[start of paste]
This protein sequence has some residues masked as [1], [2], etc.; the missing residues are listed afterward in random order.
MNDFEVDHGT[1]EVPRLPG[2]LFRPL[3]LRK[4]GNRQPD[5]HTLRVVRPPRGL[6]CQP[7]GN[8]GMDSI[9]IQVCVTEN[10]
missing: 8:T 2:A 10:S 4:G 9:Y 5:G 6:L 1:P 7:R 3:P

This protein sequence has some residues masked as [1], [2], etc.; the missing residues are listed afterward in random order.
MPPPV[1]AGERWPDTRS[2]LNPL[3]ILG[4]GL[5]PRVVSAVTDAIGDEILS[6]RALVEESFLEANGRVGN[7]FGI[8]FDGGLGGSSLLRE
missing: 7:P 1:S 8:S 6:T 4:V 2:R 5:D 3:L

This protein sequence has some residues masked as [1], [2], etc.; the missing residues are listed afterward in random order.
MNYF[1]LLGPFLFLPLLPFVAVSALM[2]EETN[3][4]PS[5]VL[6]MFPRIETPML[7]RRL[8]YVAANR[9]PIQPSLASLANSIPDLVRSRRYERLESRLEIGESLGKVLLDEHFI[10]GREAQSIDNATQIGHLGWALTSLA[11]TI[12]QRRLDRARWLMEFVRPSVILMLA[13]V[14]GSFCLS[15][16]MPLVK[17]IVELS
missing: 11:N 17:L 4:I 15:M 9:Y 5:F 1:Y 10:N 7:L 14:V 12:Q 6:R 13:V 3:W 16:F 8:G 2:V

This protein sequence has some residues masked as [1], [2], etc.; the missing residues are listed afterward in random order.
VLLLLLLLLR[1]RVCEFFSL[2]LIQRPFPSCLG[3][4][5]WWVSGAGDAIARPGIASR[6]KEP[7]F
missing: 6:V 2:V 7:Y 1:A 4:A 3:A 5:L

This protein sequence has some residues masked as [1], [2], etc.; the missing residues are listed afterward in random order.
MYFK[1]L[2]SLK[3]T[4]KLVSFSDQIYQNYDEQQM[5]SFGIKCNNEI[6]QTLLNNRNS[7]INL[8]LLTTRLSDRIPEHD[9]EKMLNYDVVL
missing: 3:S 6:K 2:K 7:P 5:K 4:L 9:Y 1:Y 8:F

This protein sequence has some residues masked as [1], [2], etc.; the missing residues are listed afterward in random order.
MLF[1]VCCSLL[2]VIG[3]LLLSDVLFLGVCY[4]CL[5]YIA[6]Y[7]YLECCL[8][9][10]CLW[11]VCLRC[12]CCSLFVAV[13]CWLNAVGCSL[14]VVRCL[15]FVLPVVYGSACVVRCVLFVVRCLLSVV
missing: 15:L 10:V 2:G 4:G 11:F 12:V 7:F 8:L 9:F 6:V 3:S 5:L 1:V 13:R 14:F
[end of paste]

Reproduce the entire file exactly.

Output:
This protein sequence has some residues masked as [1], [2], etc.; the missing residues are listed afterward in random order.
MNDFEVDHGT[1]EVPRLPG[2]LFRPL[3]LRK[4]GNRQPD[5]HTLRVVRPPRGL[6]CQP[7]GN[8]GMDSI[9]IQVCVTEN[10]
missing: 8:T 2:A 10:S 4:G 9:Y 5:G 6:L 1:P 7:R 3:P

This protein sequence has some residues masked as [1], [2], etc.; the missing residues are listed afterward in random order.
MPPPV[1]AGERWPDTRS[2]LNPL[3]ILG[4]GL[5]PRVVSAVTDAIGDEILS[6]RALVEESFLEANGRVGN[7]FGI[8]FDGGLGGSSLLRE
missing: 7:P 1:S 8:S 6:T 4:V 2:R 5:D 3:L

This protein sequence has some residues masked as [1], [2], etc.; the missing residues are listed afterward in random order.
MNYF[1]LLGPFLFLPLLPFVAVSALM[2]EETN[3][4]PS[5]VL[6]MFPRIETPML[7]RRL[8]YVAANR[9]PIQPSLASLANSIPDLVRSRRYERLESRLEIGESLGKVLLDEHFI[10]GREAQSIDNATQIGHLGWALTSLA[11]TI[12]QRRLDRARWLMEFVRPSVILMLA[13]V[14]GSFCLS[15][16]MPLVK[17]IVELS
missing: 11:N 17:L 4:I 15:M 9:Y 5:F 1:Y 10:N 7:L 14:V 12:Q 6:R 13:V 3:W 16:F 8:G 2:V

This protein sequence has some residues masked as [1], [2], etc.; the missing residues are listed afterward in random order.
VLLLLLLLLR[1]RVCEFFSL[2]LIQRPFPSCLG[3][4][5]WWVSGAGDAIARPGIASR[6]KEP[7]F
missing: 6:V 2:V 7:Y 1:A 4:A 3:A 5:L

This protein sequence has some residues masked as [1], [2], etc.; the missing residues are listed afterward in random order.
MYFK[1]L[2]SLK[3]T[4]KLVSFSDQIYQNYDEQQM[5]SFGIKCNNEI[6]QTLLNNRNS[7]INL[8]LLTTRLSDRIPEHD[9]EKMLNYDVVL
missing: 3:S 6:K 2:K 7:P 5:K 4:L 9:Y 1:Y 8:F

This protein sequence has some residues masked as [1], [2], etc.; the missing residues are listed afterward in random order.
MLF[1]VCCSLL[2]VIG[3]LLLSDVLFLGVCY[4]CL[5]YIA[6]Y[7]YLECCL[8][9][10]CLW[11]VCLRC[12]CCSLFVAV[13]CWLNAVGCSL[14]VVRCL[15]FVLPVVYGSACVVRCVLFVVRCLLSVV
missing: 15:L 10:V 2:G 4:G 11:F 12:V 7:F 8:L 9:F 6:V 3:S 5:L 1:V 13:R 14:F